Bretin-Chabrol has drawn to the fore a relatively overlooked intersection between arboricultural and familial discourse in élite Roman constructions of their position within society; as such the book is a worthy contribution to our knowledge of Roman culture. Its impact will be hindered, however, by its excessive length. The build-up to Bretin-Chabrol’s main argument (which we do not properly reach until p. 256) might leave one disappointed by the conclusions. The exhaustive semantic analysis in part II is not well integrated into the arguments of part III (despite promise of this at p. 33); in particular her discussion of the trope of ‘marrying’ vines to trees (pp. 190-228) does not have an obvious role to play in part III. The desire to be comprehensive in exemplifying her argument also means that Bretin-Chabrol’s analysis of why these ‘métaphores végétales’ mattered to Roman thinkers is almost squeezed out of the book (the intriguing suggestion, for example, that arboricultural metaphors presented familial relationships as something dictated by nature yet also susceptible to human intervention (p. 115) is passed over all too quickly).
Bretin-Chabrol’s book may well have taken its final form by the time Gowers, E. (2011) ‘Trees and Family Trees in the Aeneid’ ( Cl.Ant. 30:1, pp. 87-118) appeared. Unfortunately though, Gowers’ article pre-empts Bretin-Chabrol to some degree, offering a detailed reading of the Aeneid which illustrates how arboreal images provide a model for thinking about family lineage. Gowers argues that arboreal images in the Aeneid articulate the unsettling way in which Aeneas eliminates contenders to his position, ‘uprooting’ surviving members of his familial stirps. Her discussion of how grafting imagery comments on the tension in imperial politics between ‘the ideal of natural succession and the pragmatics of adoption’ (p. 114) is of particular pertinence to Bretin-Chabrol’s arguments.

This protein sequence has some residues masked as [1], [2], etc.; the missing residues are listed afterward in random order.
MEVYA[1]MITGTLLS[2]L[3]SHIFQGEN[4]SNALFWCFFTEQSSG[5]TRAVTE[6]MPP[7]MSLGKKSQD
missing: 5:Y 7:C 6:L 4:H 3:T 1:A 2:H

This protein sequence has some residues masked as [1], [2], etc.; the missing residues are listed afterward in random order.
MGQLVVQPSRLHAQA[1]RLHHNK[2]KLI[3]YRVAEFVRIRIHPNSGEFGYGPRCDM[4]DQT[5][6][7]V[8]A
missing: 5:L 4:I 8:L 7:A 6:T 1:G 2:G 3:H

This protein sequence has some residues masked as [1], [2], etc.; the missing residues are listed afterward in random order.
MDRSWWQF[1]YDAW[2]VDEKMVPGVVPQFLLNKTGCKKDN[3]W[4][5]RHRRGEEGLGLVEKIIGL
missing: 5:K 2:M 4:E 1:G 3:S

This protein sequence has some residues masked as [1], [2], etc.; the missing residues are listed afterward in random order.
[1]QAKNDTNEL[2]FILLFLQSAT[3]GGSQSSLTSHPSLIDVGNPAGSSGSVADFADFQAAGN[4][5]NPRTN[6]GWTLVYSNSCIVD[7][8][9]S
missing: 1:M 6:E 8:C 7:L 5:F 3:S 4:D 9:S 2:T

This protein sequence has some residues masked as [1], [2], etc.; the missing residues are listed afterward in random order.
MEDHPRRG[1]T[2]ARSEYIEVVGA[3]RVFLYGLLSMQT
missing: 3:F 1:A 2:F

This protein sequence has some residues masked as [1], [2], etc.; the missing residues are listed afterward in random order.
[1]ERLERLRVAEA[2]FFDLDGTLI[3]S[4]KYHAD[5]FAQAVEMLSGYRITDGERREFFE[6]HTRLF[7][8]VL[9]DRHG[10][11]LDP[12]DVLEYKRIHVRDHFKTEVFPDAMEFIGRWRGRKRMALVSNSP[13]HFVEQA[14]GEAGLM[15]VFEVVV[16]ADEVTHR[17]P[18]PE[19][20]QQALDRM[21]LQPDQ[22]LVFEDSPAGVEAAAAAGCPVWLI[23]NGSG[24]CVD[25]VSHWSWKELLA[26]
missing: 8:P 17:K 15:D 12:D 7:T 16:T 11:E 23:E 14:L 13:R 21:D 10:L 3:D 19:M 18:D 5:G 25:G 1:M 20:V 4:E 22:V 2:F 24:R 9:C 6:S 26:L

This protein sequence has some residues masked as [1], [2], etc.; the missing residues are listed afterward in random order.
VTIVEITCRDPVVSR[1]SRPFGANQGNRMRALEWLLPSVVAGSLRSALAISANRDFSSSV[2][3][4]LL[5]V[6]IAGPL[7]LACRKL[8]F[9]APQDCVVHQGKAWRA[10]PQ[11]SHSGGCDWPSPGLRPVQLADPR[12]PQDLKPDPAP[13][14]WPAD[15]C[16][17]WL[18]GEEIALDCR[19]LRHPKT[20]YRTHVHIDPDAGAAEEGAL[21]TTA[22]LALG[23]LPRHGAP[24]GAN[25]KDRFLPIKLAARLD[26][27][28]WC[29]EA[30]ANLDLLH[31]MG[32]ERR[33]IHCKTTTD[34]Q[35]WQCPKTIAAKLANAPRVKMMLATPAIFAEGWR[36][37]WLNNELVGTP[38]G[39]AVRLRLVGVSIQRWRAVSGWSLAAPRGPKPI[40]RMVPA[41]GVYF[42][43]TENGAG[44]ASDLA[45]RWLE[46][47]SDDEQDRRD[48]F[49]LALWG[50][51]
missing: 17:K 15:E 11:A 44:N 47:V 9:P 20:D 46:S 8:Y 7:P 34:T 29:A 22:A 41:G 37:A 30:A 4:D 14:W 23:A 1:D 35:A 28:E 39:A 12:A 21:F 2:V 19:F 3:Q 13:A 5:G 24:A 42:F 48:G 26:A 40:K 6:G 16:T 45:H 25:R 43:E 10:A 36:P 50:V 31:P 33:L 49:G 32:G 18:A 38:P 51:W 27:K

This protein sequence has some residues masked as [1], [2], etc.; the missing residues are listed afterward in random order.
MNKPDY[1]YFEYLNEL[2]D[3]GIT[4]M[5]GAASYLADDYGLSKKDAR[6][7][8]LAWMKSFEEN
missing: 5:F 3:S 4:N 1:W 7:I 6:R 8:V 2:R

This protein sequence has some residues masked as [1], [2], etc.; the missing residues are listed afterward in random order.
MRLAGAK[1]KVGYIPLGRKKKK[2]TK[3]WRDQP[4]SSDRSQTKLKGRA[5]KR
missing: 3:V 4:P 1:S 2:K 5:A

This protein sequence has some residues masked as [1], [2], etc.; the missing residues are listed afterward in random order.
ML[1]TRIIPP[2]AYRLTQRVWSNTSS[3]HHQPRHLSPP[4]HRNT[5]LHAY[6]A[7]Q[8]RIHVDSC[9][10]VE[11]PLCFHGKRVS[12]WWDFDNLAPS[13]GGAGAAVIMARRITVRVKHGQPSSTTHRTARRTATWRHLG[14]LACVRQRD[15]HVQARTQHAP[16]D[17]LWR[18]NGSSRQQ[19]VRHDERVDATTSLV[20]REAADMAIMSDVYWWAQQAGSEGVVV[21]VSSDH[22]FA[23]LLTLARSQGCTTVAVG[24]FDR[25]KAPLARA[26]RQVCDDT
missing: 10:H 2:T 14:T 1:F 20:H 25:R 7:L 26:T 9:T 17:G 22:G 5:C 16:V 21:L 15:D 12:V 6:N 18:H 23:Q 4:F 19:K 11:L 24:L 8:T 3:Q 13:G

The book has a number of oddities and weaknesses. Bretin-Chabrol insists that the arboricultural terms she is discussing, extracted from sophisticated literary texts, must have been familiar to the average agricultural labourer as well (p. 46 and p. 142); she even imagines Roman masters reading passages of Columella and the like to their workers to secure this (p. 46). Considering that Bretin-Chabrol is analysing how the Roman nobilitas used arboricultural discourse to articulate their ideas about élite familial relationships, it is unclear why it matters to her argument if we understand this discourse also to be a construction of the Roman élite, distanced from the practicalities of life in a Campanian vineyard. Bretin-Chabrol also emphasises that there is something distinctively Roman about the ‘matrice métaphorique’ which she explores, articulating distinctively Roman conceptions of the family (p. 14 and p. 116). This, however, sits uneasily with a heavy and insufficiently justified reliance on the botanical works of Theophrastus and Aristotle in part II. The weight given to particular scholarly debates within the book is also at times baffling: why such concern as to whether agricultural discourse borrowed the word maritus from social discourse or vice versa, considering her emphasis elsewhere on the ‘réversabilité’ of such images (p. 63). Finally, Bretin-Chabrol’s own picture of the Roman culture into which she is embedding her ‘matrice métaphorique’ is rather thinly painted: élite Romans are unquestioningly assumed to be ‘anti change’ (p. 363 and p. 406) and early imperial Rome just as morally debauched as Augustan propaganda would have you believe (p. 219).
I found very few errors in the text. The third chapter of part III is unfortunately titled ‘Chapitre II’ (p. 365). From the semi-significant to the very insignificant, the reference in footnote 494 (p. 221) should be to Colum. Rust. 5, 6, 18.